November 17, 2021: The total MDL Zantac cancer lawsuits filed as of November 15, 2021 is 1,777. However, more than 80,000 census forms have been filled out thus far, following a tolling agreement that pushes back the statute of limitations if one properly registers a claim.
November 15, 2021: The MDL judge ruled for the plaintiff in a motion to dismiss the medical monitoring Zantac MDL class action. These claims are for victims who do not have cancer but are at increased risk for cancer. The premise of these Zantac lawsuits is that a diagnostic testing regime is needed for people who do not have cancer but need cancer detection screening because of the increased risk caused by NDMA. This ruling has no direct impact on cancer victims bringing a Zantac lawsuit because NDMA was a substantial contributing cause to their developing cancer.
California Zantac Lawsuits
In addition to the Zantac cases in the federal court MDL, hundreds of Zantac lawsuits filed in state courts in California have been consolidated into a JCCP, the golden state’s state court version of an MDL.
The judge in the Zantac JCCP announced that the opening bellwether trial will begin in October 2022. A second test trial will follow shortly afterwards.
Generic Rantidine Cases Dismissed
August 18, 2021: The MDL judge dismissed all the Zantac lawsuits involving generic or store brand versions of Zantac.
The judge dismissed these claims because she believes they are preempted by federal law. Rulings by the US Supreme Court protecting generic drug makers has led to this miscarriage of justice.
Zantac and Cancer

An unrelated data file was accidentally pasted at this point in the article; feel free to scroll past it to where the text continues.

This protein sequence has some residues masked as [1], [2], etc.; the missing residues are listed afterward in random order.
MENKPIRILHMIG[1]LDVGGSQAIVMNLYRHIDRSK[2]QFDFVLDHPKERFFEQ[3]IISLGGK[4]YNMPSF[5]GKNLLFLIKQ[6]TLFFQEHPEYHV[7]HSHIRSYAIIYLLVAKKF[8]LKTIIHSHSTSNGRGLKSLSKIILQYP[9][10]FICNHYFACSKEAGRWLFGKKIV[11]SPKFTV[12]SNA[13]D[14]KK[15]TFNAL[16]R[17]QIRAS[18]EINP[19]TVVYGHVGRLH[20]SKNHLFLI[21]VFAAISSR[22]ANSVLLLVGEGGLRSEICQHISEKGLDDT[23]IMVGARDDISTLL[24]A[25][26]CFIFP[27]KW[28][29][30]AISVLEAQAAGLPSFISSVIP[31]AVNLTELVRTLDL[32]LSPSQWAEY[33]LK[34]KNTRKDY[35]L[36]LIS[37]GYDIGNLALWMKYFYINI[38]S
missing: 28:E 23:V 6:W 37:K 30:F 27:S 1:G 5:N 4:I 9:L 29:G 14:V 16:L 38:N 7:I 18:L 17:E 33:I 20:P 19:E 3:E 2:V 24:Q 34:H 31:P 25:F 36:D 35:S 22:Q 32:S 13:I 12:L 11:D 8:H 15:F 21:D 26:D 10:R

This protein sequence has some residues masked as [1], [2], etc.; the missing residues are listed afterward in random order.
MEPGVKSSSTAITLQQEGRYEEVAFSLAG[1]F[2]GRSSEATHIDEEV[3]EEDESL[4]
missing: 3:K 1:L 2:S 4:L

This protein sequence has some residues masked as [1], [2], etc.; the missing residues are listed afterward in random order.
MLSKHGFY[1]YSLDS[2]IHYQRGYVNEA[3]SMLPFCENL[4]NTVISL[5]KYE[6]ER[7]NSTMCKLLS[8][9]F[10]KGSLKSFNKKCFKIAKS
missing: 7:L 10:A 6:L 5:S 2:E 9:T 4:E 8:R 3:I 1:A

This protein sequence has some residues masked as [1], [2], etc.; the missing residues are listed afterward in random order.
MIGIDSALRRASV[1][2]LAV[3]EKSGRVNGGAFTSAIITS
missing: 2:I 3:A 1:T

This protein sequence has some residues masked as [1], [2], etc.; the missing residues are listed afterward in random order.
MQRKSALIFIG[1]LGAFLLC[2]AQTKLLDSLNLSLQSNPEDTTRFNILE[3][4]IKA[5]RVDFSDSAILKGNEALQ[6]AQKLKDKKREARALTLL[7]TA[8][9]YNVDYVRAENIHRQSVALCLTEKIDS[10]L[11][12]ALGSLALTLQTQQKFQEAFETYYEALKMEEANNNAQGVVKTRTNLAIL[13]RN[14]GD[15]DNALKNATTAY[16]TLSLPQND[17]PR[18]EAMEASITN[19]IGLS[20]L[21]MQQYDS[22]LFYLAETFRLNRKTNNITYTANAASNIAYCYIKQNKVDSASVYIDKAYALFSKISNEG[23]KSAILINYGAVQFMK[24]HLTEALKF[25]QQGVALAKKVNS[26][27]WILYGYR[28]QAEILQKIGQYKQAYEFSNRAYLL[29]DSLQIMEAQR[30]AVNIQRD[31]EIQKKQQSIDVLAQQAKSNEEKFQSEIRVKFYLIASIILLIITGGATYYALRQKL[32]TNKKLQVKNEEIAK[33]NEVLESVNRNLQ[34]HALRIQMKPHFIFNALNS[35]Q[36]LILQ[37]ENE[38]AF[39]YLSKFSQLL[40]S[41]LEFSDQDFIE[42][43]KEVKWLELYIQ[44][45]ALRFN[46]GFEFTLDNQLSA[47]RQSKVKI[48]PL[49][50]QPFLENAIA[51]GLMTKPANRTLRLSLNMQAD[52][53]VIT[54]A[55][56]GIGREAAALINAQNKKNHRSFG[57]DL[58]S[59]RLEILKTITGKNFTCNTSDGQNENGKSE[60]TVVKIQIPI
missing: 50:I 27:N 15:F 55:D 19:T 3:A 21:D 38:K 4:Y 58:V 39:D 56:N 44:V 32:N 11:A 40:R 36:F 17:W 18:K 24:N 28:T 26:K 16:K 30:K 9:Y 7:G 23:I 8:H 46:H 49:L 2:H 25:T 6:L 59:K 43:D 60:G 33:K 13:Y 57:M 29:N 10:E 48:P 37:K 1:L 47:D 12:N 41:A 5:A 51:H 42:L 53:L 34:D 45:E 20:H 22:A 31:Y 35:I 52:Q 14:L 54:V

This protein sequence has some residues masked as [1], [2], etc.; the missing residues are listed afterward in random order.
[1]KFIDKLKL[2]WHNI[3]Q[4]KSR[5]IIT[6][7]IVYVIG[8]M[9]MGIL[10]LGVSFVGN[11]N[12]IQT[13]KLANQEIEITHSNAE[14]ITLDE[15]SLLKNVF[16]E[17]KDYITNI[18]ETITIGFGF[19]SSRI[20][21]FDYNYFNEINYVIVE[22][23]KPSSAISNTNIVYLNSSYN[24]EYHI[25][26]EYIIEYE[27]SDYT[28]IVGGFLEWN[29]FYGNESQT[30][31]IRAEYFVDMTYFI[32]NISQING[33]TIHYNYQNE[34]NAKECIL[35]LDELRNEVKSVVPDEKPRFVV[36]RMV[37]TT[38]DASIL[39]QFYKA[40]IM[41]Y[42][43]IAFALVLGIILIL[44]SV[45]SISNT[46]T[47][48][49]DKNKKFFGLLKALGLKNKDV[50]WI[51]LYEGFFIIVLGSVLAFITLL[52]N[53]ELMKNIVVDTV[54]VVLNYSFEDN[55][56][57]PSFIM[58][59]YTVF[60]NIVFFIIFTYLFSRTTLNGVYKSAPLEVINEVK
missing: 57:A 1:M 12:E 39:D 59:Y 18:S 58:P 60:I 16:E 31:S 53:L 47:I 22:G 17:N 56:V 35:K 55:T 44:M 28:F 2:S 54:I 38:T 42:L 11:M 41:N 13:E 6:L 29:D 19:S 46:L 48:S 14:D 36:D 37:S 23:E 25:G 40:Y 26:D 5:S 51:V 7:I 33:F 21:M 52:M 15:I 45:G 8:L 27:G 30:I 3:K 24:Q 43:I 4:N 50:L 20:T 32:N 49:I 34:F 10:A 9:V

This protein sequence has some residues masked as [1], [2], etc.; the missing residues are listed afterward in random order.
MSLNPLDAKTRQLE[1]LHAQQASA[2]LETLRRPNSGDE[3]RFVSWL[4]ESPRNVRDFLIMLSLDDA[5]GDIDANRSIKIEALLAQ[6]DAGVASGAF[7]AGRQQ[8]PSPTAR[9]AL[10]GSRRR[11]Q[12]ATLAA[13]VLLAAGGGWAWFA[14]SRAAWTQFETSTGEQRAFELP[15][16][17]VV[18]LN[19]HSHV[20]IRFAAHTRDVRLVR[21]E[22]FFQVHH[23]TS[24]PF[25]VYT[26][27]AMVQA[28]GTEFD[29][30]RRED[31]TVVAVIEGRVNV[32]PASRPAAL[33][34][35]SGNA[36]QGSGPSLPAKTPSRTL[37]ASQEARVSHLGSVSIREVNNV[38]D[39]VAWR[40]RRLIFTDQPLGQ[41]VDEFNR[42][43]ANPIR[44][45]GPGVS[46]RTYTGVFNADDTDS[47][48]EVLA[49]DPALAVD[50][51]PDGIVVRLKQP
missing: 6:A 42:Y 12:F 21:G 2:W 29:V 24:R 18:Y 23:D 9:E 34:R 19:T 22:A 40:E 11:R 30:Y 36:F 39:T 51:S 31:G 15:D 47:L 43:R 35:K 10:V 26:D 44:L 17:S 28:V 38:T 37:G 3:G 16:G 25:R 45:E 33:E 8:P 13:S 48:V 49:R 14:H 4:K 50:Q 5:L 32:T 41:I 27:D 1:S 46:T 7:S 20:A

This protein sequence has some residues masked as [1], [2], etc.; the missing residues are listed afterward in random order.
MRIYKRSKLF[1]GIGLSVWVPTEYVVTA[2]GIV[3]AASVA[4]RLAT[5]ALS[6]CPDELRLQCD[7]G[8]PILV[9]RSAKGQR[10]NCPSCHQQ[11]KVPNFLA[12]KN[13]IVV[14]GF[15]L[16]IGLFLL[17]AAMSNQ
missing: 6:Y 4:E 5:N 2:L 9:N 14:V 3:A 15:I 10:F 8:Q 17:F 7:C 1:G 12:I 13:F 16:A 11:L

Zantac (ranitidine) belongs to a family of drugs called histamine-2 or H2 blockers. Ranitidine and other H2 blockers decrease the amount of acid produced in the stomach. H2 blockers are called “antacids” and the OTC versions are commonly used to treat and prevent heartburn (gastroesophageal reflux disease or GERD). Prescription-strength Zantac is used for the treatment of very severe heartburn and more serious conditions such as stomach/intestinal ulcers.
Zantac was a very popular antacid drug since the 1980s. It was the 50th most prescribed drug with 15 million prescriptions a year. Millions more purchased the drug and its generic equivalent over-the-counter (OTC).
Zantac was originally developed by pharmaceutical giant GlaxoSmithKline in the United States in 1983. Glaxo invested millions aggressively promoting the drug to doctors and the public.
Zantac became one of the best-selling drugs in pharmaceutical history. It was the first medication to reach $1 billion in annual U.S. sales, which was a lot of money before the Covid vaccine bonanza came along and made a billion in gains seem almost modest.
Those huge profits came at the expense of many thousands of unwitting people who took Zantac and later developed cancer, the plaintiffs argue. The bellwether trials and time will tell if those injured peoples’ arguments hold water, as Zantac cancer litigation continues to move forward.
- Zantac Cancer Lawsuit | Lawyer
- FDA orders Zantac Heartburn Drug Recall
- Judge strikes down some Labeling Claims in Zantac MDL
by Matthews & Associates